1. OUR SUN
The sun is the closest star to our beautiful planet, and its warmth sustains life on Earth. Without its enormous and constant emission of energy, life would not be possible. At a distance of 93 million miles, its light and heat takes about 8 minutes to reach us, traveling at the enormous speed of 300.000 km per second.
Our own galaxy, the Milky Way, contains billions and billions of stars. The distances are unfathomable: the closest star after our sun is Proxima Centauri, at 4.25 light years. This means that the light from this star, traveling at that incredible speed, needs well over four years to reach us. Our galaxy measures 100.000 light years in diameter. And there are billions of other galaxies, each with billions or even trillions of stars. The total amount of stars in the universe is a number we can hardly imagine and their distances are beyond staggering. Let’s keep things in perspective here and focus on our own star, the sun.
2. A SOLAR ECLIPSE
A solar eclipse occurs when the moon moves right in between the earth and the sun. The sun is much further away than the moon (about 400 times as far) but since it is also so much larger they appear to be the same size in the sky. Consequently, the moon can cover the whole sun as seen from Earth. Since the orbit of the moon around the earth is elliptical, it will easily cover the sun at its closest point to earth, but not quite at its furthest point. In that case, we will see an annular solar eclipse: the outer part of the sun will still be visible as a ring of light.
The graphic below depicts the geometry of a solar eclipse showing the umbra and penumbra shadows cast onto the surface of the earth.
The upcoming total solar eclipse of August 21st will be visible from almost anywhere in the USA, however only a small 70 mile wide strip, moving from Oregon all the way to South Carolina, will be showing the full totality. This totality zone is by far the most spectacular place to watch the eclipse. The rest of the country will show a partial eclipse, and the further away you are from the totality zone, the smaller the part of the sun that will be covered by the moon. At the very center of the zone, totality will last well over two minutes. Here are some helpful links:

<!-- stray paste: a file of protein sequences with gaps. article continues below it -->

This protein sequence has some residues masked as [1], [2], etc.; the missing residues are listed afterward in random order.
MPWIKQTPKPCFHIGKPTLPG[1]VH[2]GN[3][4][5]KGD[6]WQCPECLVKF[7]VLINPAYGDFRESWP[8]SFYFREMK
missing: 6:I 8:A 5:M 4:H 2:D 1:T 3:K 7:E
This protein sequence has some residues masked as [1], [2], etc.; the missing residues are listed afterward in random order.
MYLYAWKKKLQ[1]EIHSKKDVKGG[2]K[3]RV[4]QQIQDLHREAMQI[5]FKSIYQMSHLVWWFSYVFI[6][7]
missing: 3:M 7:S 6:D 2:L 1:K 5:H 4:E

Looking at the sun with your naked eye is dangerous and will cause permanent damage if you do so for any prolonged time. Therefore the first important tool to observe and photograph the sun is a solar filter. This filter blocks 99.999 % of the light – in other words, it passes only 1/100,000th of the total sunlight. You look through the filter at anything except for the sun and you’ll see exactly nothing.
For simple viewing, you can buy solar eclipse glasses: they are available at the larger camera stores or online (Ebay, etc) for only a few dollars each. Of course, since the sun is fairly small in the sky, you will not see any fine details like sun spots, but you will certainly be able to witness the progress of the eclipse. If you are lucky enough to be in the totality zone, there is a moment where it is safe to take the glasses off and look directly at the sun: that is when the sun is fully obscured by the moon. Not before!! And careful when the solar disc reappears from behind the moon, make sure to put them right back on.
In those magical one or two minutes of totality, you will see the corona – the atmosphere of the sun. It will be so dark that some of the brightest stars and planets will be visible as well. The corona still gives a lot of light right around the obscured disk of the sun, and with a long telephoto lens or telescope, it will be possible to take some amazing photographs.